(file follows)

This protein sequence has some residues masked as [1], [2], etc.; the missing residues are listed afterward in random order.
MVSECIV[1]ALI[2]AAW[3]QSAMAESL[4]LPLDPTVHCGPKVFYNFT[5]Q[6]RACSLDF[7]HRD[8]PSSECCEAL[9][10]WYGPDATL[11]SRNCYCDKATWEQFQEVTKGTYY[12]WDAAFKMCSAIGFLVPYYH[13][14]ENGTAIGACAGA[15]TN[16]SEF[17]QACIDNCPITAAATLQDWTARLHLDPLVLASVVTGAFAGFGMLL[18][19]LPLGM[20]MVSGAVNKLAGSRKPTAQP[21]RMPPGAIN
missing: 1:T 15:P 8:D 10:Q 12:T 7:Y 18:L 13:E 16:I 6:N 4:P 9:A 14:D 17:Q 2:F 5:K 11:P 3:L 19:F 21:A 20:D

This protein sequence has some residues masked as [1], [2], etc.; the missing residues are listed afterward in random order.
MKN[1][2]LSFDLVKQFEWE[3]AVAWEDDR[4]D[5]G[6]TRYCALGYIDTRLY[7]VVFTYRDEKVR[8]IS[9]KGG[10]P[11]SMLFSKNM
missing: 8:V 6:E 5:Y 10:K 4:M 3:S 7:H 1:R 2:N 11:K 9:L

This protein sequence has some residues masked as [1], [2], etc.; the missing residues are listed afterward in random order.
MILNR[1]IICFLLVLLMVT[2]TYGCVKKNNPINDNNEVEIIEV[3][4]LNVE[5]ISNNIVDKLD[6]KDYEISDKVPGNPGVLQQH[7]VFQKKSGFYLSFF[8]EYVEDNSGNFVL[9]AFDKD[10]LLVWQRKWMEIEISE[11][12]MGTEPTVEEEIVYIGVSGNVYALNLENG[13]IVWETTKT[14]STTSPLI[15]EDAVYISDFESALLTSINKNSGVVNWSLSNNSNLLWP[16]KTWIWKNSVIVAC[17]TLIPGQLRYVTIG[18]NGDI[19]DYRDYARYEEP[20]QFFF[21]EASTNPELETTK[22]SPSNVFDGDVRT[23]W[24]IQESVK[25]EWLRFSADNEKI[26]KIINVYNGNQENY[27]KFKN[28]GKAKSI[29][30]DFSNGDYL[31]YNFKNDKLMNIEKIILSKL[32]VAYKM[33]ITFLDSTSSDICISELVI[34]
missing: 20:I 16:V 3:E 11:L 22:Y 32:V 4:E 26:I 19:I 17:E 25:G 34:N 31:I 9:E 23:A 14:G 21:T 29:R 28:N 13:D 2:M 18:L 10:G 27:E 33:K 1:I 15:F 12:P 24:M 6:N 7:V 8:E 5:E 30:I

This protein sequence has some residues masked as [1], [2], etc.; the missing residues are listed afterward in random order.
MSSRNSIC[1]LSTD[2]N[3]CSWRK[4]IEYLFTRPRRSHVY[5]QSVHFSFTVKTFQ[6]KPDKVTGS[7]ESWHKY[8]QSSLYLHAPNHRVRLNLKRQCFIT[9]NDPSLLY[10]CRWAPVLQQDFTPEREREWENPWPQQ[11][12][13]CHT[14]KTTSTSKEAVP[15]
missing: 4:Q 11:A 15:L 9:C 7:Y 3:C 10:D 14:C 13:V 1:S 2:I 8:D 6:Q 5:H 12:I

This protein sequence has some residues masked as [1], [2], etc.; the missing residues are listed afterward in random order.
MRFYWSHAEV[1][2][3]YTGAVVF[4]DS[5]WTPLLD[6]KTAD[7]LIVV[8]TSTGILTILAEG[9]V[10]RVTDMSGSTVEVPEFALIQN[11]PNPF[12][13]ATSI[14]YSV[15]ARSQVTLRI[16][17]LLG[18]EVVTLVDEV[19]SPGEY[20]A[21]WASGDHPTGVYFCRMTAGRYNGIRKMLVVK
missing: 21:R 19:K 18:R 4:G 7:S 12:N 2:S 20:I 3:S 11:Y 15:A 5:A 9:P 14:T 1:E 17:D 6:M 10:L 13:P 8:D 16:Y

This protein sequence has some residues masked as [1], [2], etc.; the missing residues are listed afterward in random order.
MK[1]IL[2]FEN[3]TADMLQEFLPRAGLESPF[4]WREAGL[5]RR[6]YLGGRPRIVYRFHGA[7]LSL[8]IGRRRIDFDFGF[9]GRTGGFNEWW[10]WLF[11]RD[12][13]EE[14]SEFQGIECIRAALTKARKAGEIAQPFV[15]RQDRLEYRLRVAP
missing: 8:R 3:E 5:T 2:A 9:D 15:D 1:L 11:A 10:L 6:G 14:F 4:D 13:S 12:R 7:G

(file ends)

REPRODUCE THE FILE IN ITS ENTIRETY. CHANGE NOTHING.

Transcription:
This protein sequence has some residues masked as [1], [2], etc.; the missing residues are listed afterward in random order.
MVSECIV[1]ALI[2]AAW[3]QSAMAESL[4]LPLDPTVHCGPKVFYNFT[5]Q[6]RACSLDF[7]HRD[8]PSSECCEAL[9][10]WYGPDATL[11]SRNCYCDKATWEQFQEVTKGTYY[12]WDAAFKMCSAIGFLVPYYH[13][14]ENGTAIGACAGA[15]TN[16]SEF[17]QACIDNCPITAAATLQDWTARLHLDPLVLASVVTGAFAGFGMLL[18][19]LPLGM[20]MVSGAVNKLAGSRKPTAQP[21]RMPPGAIN
missing: 1:T 15:P 8:D 10:Q 12:T 7:Y 18:L 13:E 16:I 6:N 4:P 9:A 14:D 17:Q 2:F 5:K 11:P 3:L 19:F 21:A 20:D

This protein sequence has some residues masked as [1], [2], etc.; the missing residues are listed afterward in random order.
MKN[1][2]LSFDLVKQFEWE[3]AVAWEDDR[4]D[5]G[6]TRYCALGYIDTRLY[7]VVFTYRDEKVR[8]IS[9]KGG[10]P[11]SMLFSKNM
missing: 8:V 6:E 5:Y 10:K 4:M 3:S 7:H 1:R 2:N 11:K 9:L

This protein sequence has some residues masked as [1], [2], etc.; the missing residues are listed afterward in random order.
MILNR[1]IICFLLVLLMVT[2]TYGCVKKNNPINDNNEVEIIEV[3][4]LNVE[5]ISNNIVDKLD[6]KDYEISDKVPGNPGVLQQH[7]VFQKKSGFYLSFF[8]EYVEDNSGNFVL[9]AFDKD[10]LLVWQRKWMEIEISE[11][12]MGTEPTVEEEIVYIGVSGNVYALNLENG[13]IVWETTKT[14]STTSPLI[15]EDAVYISDFESALLTSINKNSGVVNWSLSNNSNLLWP[16]KTWIWKNSVIVAC[17]TLIPGQLRYVTIG[18]NGDI[19]DYRDYARYEEP[20]QFFF[21]EASTNPELETTK[22]SPSNVFDGDVRT[23]W[24]IQESVK[25]EWLRFSADNEKI[26]KIINVYNGNQENY[27]KFKN[28]GKAKSI[29][30]DFSNGDYL[31]YNFKNDKLMNIEKIILSKL[32]VAYKM[33]ITFLDSTSSDICISELVI[34]
missing: 20:I 16:V 3:E 11:L 22:Y 32:V 4:E 26:I 19:I 17:E 25:G 34:N 31:I 9:E 23:A 14:G 21:T 29:R 28:N 13:D 2:M 18:L 10:G 27:E 33:K 1:I 15:F 12:P 24:M 6:N 7:V 8:E 5:E 30:I

This protein sequence has some residues masked as [1], [2], etc.; the missing residues are listed afterward in random order.
MSSRNSIC[1]LSTD[2]N[3]CSWRK[4]IEYLFTRPRRSHVY[5]QSVHFSFTVKTFQ[6]KPDKVTGS[7]ESWHKY[8]QSSLYLHAPNHRVRLNLKRQCFIT[9]NDPSLLY[10]CRWAPVLQQDFTPEREREWENPWPQQ[11][12][13]CHT[14]KTTSTSKEAVP[15]
missing: 4:Q 11:A 15:L 9:C 7:Y 3:C 10:D 14:C 13:V 1:S 2:I 8:D 6:Q 5:H 12:I

This protein sequence has some residues masked as [1], [2], etc.; the missing residues are listed afterward in random order.
MRFYWSHAEV[1][2][3]YTGAVVF[4]DS[5]WTPLLD[6]KTAD[7]LIVV[8]TSTGILTILAEG[9]V[10]RVTDMSGSTVEVPEFALIQN[11]PNPF[12][13]ATSI[14]YSV[15]ARSQVTLRI[16][17]LLG[18]EVVTLVDEV[19]SPGEY[20]A[21]WASGDHPTGVYFCRMTAGRYNGIRKMLVVK
missing: 21:R 19:K 18:R 4:G 7:S 12:N 2:S 20:I 3:S 11:Y 15:A 5:A 9:P 14:T 1:E 17:D 6:M 10:L 13:P 8:D 16:Y

This protein sequence has some residues masked as [1], [2], etc.; the missing residues are listed afterward in random order.
MK[1]IL[2]FEN[3]TADMLQEFLPRAGLESPF[4]WREAGL[5]RR[6]YLGGRPRIVYRFHGA[7]LSL[8]IGRRRIDFDFGF[9]GRTGGFNEWW[10]WLF[11]RD[12][13]EE[14]SEFQGIECIRAALTKARKAGEIAQPFV[15]RQDRLEYRLRVAP
missing: 8:R 3:E 5:T 2:A 9:D 15:D 1:L 11:A 10:L 6:G 14:F 4:D 13:S 12:R 7:G